WALKER — A bright, spring sun Saturday glistened off more than 60 immaculately polished cars and trucks on display for a large crowd attending the first-ever Livingston Parish Literary Technology Center’s Car Show fundraiser.
While the car show was sponsored by the Automotive Service Technician classes at the center, the event also showcased the school’s varied program.
“Many people don’t realize what we offer under this one big roof … there is a misconception that the classes we offer here are mainly for students looking for a career when they leave high school … but about 70 percent of our graduates plan to go to college and they can use the unique skills they learn here to help them readily find jobs that will help them earn their college diploma,” Kim Albin, director of the LPLTC, said.
Albin said those students who do not plan on advancing their education are “job ready” when they graduate from one of the LPLTC programs.
The Literary Technology Center is a joint venture of the Livingston Parish School Board and Southeastern Louisiana University.
Participating were representatives of the medical assistant, criminal justice, emergency medical technician, patient care technician and computer service technician branches of the technology center. Each group had displays or demonstrations for the public.
Proceeds raised by charging owners of the cars on display a small fee to participate in the car show will be used to purchase additional tools used in instruction sessions.
Joshua Murphy, automotive instructor for the center, said the program teaches budding automotive technicians every aspect of automotive repair.
“We start with the basics, teaching students about the tools they will be using and we build on their skills from there.” Murphy said. “By the time they complete the two-year program, they know everything about a vehicle from the engine to the brakes. They are ready to go to work at dealerships and repair shops.”
Murphy currently has about 40 students in the automotive technician program. All are juniors or seniors who attend Livingston Parish high schools.
The students spend half of their day at the technology center and the other half at their respective schools where they pursue traditional subjects. Upon completion of their curriculum they receive a diploma at graduation with their fellow classmates.
Those completing one of the technology courses earn more than just a diploma. Murphy said that after successfully completing the course the student can earn Industry Based Accreditation which certifies that they have mastered the skills it takes to be an automotive technician.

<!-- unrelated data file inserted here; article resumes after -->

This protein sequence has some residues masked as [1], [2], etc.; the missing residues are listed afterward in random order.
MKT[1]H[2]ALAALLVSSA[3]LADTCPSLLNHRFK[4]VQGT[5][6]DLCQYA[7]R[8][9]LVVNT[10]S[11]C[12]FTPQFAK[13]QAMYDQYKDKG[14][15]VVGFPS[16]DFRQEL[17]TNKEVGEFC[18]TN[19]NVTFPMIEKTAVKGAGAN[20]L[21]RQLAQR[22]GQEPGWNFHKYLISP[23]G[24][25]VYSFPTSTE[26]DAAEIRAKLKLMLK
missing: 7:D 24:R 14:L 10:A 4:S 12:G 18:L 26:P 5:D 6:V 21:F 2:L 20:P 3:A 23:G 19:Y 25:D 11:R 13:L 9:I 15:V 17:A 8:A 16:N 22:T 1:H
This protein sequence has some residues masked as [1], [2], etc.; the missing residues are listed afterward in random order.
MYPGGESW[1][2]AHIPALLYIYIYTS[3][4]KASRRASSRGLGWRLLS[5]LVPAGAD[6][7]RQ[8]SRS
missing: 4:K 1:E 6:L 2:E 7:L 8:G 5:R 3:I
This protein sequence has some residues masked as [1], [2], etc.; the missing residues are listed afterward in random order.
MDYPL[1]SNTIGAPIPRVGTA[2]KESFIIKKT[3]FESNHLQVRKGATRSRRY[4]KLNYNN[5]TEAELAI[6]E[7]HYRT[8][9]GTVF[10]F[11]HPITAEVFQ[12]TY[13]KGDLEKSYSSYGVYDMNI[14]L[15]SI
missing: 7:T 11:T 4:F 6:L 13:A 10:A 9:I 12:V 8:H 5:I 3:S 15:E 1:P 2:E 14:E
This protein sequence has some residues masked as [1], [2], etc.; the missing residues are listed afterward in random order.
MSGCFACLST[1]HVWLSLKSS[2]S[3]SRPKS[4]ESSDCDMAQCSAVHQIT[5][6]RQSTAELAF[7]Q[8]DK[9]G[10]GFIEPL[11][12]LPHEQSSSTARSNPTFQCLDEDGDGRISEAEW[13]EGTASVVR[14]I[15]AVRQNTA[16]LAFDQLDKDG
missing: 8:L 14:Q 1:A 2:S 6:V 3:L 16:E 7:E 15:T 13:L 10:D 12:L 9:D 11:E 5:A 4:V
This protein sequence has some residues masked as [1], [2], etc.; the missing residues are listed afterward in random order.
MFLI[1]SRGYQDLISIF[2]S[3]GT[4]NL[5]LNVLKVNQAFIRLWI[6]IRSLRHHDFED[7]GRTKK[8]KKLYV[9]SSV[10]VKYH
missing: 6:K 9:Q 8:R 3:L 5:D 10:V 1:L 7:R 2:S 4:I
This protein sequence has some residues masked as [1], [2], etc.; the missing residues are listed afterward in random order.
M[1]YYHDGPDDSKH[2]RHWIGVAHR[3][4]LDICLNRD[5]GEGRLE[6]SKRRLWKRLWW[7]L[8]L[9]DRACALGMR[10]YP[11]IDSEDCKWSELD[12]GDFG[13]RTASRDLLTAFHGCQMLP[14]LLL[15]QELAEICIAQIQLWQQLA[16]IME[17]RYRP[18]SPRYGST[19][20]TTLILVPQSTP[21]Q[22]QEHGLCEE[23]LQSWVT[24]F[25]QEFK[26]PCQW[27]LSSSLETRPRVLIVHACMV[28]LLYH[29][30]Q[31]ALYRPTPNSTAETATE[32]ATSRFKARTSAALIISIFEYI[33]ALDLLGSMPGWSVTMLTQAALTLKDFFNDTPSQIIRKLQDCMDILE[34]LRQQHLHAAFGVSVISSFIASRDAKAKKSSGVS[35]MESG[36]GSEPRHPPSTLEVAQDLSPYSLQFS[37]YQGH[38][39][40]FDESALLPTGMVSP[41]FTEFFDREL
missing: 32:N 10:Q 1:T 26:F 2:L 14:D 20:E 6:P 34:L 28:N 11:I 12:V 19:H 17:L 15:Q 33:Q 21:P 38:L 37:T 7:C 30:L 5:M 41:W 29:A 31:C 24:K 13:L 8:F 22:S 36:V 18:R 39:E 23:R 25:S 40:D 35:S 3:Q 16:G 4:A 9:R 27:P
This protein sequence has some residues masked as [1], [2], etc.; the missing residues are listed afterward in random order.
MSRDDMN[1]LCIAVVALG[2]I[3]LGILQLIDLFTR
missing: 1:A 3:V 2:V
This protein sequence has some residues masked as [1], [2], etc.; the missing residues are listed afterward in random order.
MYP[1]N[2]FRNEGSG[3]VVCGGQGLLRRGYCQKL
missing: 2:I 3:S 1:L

Murphy said the automotive service technician program has been offered since 2003 and that graduates of the program have been successful in getting jobs right after graduation.
Devin Bennett, a senior at Live Oak High School is nearing completion of the automotive service technician program and is planning to represent the LPLTC at the Ford Motor Challenge, which will be held on the state level in Alexandria later this spring. If he wins there, he will advance to national competition, something other LPLTC graduates have achieved.
Participants in the competition are presented with a vehicle that has a “bug” or problem that needs to be repaired and the student must trace the source of the problem and properly make repairs. Bennett says he enjoys the competition and is proud to represent the technology center in the contest.
“I thoroughly enjoy working on vehicles and I have learned so much through the program here. Working on modern vehicles is a real challenge as cars and trucks have become more complex … but we have the right tools and the knowledge of how to fix them. It’s fun and I look forward to every day I spend here,” he said.
Bennett plans to attend Louisiana Tech University and will major in an aviation-related field. He said that he will use his knowledge of car repairs to perhaps find a job that will help pay for his college education.
Graduates of programs at the technology center can also earn college credits for some of the courses they take giving them a head start on accumulating college credit hours.
The emphasis Saturday was on the cars and trucks of varied types and vintages. However, all programs offered at the LPLTC had something to offer patrons visiting the show.
Emily Fink, a Walker High School senior in the patient care technician program at LPLTC, was working with some fellow students on a raffle to raise money to purchase additional supplies for their classes.
Jerrianna Brown, a pharmacy technician teacher, said the car show was a great way to introduce her program to the community.
“Today we have a chance to show what our students are accomplishing,” Brown said. We are blessed to have some great students who are eager to learn a critical skill. Some will get a job when they graduate and others will go to college to become nurses. They will all be well prepared for the future.”
Albin, who said he is “like a principal of the Literary Technology Center,” promoted the job-ready aspect of the programs highlighted.
“We are offering some very special educational opportunities that can help all of our students in a unique way. Our students will gain very special skills that will allow them positive options for their future. They are ready to go to work in a productive field or very well prepared for college,” he said.
“We feel that we are giving them something that will impact their lives and we are very grateful that the public is getting a chance to see just what we have to offer the young people of Livingston Parish at the Literacy and Technology Center.”